Temperature begins to fall at dawn

  1. I heard somewhere that temperature actually begins to fall at dawn and then goes up later on. Does anyone know why this is? Thankyou.
     
  2. jcsd
    Earth sciences news on Phys.org
  3. Well, the temperature should normally be falling at a steady pace during the night, assuming clear skies, no wind. This is heat loss due to IR radiation that is not compensated by inwards radiation from clouds or the sun. So as soon as the rising sun gains some IR radiation strenght, the temperature will stop dropping. So sunrise is indeed the coldest moment of the day, but it is a gradual process.
     
  4. That "sunrise is indeed the coldest moment of the day" is what one would naively expect. But the fact is the temperature actually continues to drop for a number of hours immediately following sunrise. So my question was why does this nonintuitive thing happen?
     
  5. selfAdjoint

    selfAdjoint 8,147
    Staff Emeritus
    Gold Member

    For a clear sky and nearly zero wind at the surface, I can see it. Under these conditions the ground will radiate heat during the night, and a thin layer of very cold air will form next to the cold ground, But air is not a very good conducter of heat, so in the absence of convection and mixing, the temperture a few feet off the ground won't be any where near as cold.

    Now when the Sun comes up and begins to heat the ground, suddenly there's mixing. And the very cold air mixes with the warmer air and lowers the temperature. Meteorological thermometers are usually placed six feet above the surface, so they would show the effect.
     
  6. russ_watters

    Staff: Mentor

    Do you have any references for that statement? Looking at weather data (the NWS has the last 2 days of temperatures for everywhere in the country) that appears to not be the case.
     
  7. Unfortunately I can't remember where I first heard about this, so maybe its wrong but I don't think so.

    Your idea of a thin layer of cold air next to the ground set off some of my neurons. So here is my resulting idea. Over night the ground cools so any sufficiently thin layer of air next to the ground will be at the same temperature as the ground.

    So my idea corresponding to this is that maybe the sun doesnt start heating the ground much until it is high enough in the sky. But it does heat columns of air far above the ground. These columns would then rise because this heating lowers their density. To avoid a vacuum air rushes in close to the ground. Then this new thin layer is cooled by the ground and then begins to rise and so on. The result is that columns of cool air are maintained near the ground until the sun raises the ground temperature ending the process.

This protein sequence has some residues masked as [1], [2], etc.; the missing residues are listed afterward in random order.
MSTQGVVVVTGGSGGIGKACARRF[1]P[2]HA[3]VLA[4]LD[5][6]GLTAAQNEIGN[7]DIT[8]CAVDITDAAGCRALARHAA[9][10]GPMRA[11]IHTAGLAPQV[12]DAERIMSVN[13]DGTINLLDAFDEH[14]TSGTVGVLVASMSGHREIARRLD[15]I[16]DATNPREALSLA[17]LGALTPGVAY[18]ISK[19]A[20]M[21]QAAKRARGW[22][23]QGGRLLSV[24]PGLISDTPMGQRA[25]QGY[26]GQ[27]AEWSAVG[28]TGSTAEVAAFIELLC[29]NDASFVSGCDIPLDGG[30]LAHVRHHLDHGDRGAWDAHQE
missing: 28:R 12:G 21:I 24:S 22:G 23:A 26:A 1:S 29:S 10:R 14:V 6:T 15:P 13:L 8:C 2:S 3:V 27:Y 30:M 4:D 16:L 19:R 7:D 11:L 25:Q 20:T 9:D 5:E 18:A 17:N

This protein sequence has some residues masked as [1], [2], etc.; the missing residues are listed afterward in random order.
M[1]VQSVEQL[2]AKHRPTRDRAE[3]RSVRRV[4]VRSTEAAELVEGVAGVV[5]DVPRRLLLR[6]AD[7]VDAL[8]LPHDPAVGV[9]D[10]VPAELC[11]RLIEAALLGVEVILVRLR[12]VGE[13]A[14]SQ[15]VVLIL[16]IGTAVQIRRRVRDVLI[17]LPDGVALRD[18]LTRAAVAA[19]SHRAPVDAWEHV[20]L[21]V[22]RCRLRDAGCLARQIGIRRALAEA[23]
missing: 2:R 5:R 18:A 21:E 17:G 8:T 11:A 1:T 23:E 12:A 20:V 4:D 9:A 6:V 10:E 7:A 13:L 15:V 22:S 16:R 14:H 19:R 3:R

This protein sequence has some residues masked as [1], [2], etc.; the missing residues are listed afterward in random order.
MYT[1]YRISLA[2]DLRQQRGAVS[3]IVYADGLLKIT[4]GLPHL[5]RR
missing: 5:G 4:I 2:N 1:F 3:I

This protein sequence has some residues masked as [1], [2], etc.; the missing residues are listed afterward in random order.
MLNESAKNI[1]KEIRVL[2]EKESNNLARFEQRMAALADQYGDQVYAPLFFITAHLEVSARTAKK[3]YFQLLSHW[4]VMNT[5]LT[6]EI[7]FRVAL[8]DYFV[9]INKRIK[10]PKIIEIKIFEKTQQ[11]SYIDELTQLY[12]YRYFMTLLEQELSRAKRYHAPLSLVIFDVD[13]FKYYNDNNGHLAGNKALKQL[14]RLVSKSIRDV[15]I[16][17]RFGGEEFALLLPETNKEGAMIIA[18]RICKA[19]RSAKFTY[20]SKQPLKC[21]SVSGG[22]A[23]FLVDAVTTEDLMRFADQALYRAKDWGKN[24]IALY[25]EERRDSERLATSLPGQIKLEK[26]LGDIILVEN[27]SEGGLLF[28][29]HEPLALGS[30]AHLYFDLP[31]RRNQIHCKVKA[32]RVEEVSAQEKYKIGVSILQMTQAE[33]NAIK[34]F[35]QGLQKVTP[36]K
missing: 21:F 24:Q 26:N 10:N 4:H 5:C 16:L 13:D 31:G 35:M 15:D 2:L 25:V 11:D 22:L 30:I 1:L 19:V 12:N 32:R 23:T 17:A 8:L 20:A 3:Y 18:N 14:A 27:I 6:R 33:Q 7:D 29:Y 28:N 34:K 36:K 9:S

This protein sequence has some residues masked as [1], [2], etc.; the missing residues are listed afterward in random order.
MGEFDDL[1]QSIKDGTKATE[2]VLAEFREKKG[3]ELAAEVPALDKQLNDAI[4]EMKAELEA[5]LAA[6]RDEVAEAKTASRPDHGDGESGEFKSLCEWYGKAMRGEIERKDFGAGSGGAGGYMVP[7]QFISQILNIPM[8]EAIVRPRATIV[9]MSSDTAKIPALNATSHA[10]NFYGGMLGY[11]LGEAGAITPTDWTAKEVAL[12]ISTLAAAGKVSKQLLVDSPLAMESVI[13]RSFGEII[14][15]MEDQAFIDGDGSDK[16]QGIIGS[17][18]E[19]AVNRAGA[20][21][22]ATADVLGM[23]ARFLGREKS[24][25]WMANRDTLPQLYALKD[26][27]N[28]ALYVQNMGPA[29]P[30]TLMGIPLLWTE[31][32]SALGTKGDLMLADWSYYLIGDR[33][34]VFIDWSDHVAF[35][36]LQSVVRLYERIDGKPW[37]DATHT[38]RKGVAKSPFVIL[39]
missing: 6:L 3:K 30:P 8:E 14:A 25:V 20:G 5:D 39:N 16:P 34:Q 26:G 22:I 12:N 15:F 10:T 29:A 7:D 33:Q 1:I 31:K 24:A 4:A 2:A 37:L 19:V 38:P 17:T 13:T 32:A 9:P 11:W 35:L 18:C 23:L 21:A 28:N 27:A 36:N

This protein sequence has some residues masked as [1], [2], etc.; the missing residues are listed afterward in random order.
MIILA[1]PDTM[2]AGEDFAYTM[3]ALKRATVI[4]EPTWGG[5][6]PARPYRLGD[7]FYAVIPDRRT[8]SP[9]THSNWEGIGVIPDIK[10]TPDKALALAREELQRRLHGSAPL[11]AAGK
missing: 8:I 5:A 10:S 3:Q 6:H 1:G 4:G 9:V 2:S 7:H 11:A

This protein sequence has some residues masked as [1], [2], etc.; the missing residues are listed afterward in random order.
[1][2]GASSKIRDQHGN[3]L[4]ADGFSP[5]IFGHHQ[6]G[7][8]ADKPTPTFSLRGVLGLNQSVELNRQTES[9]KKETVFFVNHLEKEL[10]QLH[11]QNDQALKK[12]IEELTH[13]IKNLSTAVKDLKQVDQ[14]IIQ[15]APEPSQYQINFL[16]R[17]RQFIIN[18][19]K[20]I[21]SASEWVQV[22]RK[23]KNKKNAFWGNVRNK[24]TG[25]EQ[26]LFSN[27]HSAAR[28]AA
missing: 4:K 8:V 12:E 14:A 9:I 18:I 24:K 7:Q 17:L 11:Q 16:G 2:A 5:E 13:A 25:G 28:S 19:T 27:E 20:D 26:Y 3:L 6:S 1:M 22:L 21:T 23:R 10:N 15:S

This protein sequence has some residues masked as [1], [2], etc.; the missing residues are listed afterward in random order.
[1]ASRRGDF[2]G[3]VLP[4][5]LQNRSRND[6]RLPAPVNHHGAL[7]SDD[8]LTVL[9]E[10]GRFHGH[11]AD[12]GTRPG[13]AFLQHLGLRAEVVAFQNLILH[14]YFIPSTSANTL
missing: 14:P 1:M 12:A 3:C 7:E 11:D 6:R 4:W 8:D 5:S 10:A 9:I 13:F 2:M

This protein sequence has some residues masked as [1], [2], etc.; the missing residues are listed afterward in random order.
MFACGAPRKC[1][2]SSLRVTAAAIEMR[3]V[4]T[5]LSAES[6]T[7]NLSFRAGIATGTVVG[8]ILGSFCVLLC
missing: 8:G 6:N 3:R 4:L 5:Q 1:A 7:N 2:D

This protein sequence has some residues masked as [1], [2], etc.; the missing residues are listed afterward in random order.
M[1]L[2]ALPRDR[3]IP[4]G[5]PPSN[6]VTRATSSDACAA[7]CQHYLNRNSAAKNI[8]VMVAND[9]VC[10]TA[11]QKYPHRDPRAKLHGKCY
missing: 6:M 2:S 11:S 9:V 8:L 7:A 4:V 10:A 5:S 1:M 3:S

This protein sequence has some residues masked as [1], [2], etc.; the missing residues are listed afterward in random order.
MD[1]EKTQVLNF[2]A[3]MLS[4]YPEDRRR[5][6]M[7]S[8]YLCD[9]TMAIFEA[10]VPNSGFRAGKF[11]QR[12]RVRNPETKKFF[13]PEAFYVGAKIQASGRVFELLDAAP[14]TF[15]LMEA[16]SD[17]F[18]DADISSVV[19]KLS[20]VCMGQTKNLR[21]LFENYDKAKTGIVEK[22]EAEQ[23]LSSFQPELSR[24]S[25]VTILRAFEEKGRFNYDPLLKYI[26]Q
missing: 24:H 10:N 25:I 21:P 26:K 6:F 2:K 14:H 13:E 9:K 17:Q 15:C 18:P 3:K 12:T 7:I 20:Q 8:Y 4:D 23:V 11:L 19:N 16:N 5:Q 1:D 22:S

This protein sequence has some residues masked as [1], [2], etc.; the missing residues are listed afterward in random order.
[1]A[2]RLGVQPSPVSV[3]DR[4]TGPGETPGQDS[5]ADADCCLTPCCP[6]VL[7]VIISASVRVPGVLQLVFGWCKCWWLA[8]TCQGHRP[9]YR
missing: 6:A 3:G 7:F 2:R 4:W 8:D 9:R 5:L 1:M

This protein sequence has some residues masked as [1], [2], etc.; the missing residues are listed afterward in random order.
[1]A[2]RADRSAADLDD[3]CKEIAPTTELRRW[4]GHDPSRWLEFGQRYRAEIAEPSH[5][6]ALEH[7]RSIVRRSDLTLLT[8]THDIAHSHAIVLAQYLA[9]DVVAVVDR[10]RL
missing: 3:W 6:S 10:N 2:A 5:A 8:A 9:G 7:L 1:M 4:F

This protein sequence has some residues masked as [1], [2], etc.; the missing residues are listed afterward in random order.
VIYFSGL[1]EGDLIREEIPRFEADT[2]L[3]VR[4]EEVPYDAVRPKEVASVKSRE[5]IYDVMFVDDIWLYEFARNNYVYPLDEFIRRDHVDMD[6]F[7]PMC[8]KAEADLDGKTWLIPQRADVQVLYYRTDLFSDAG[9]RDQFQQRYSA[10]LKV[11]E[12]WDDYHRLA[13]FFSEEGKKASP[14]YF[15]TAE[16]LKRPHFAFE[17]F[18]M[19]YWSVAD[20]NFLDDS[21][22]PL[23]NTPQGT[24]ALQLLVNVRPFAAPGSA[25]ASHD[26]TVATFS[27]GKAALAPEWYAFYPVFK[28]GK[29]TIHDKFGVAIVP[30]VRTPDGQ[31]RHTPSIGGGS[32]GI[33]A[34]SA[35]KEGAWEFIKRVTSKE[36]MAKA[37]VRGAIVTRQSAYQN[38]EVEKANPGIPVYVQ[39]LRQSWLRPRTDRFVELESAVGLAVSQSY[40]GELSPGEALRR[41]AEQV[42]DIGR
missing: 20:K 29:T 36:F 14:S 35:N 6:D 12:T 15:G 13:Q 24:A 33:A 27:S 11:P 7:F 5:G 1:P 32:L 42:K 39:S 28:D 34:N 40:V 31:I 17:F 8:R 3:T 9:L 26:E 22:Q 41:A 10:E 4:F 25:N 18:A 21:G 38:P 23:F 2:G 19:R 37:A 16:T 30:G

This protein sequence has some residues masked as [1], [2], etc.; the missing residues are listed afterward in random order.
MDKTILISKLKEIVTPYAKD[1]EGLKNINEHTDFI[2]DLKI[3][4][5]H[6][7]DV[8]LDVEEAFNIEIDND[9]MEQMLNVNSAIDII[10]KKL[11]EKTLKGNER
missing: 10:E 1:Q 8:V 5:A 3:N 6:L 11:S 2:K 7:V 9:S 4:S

Last edited: Oct 21, 2003
  8. marcus

    marcus 24,710
    Science Advisor
    Gold Member
    2014 Award

    I like this question eigenguy and would like to try answering tho without any assurance

    I think one can explain the effect without air

    One can just assume a rotating black ball of imperfectly-conductive material

    the equilibrium temp will depend on the angle of the sun, for simplicity assume point on the equator and axis normal to sun (as at the equinox) so 12 hour day and nite.

    during nite the ground will try to radiate away heat till it is
    down to 2.7 kelvin (the temp of space) but it wont make it because nite is only 12 hours, say.

    at dawn the angle of the sun is so little that the equilibrium temp is still quite low, so it will still be radiating away more heat than it receives

    for a black ball of perfect conductor the equilibrium temp is 1/sqrt 2 times the equilibrium temp for flat surface facing sun

    because of imperfect conduction the temp is, like, oscillating above and below that "average"

    one can calculate the angle, or the time of morning, when the flat equilibrium crosses that "average", it is around 9AM or when a point on equator sees sun at 45 degrees. this is very rough and does not even assume air (which is all-important) but makes it plausible that even without air there would be this cooling for a little while still after dawn
     
    Last edited: Oct 21, 2003
  9. Temperature at dawn

    temperature begins to fall at dawn
    I heard somewhere that temperature actually begins to fall at dawn and then goes up later on. Does anyone know why this is? Thankyou.

    -----------------------
    Due to the increasing light, the molecules of water begin to liven up.
    This requies energy which is drawn directly from the surrounding air.
    When there is frost on the ground in the early morning the temperature is fairly constant.
    When the light starts to increase the temperature drops.
    The energy required to change the state of water from ice to liquid is termed the "latent heat of liquification" and is drawn directly from the surrounding air.
    Dew starts to evaporate and this also requires energy.
    This is termed the "latent heat of vapourisation".
    I hope this helps.
    Sam
     
Know someone interested in this topic? Share a link to this question via email, Google+, Twitter, or Facebook

Have something to add?
Similar discussions for: Temperature begins to fall at dawn
Loading...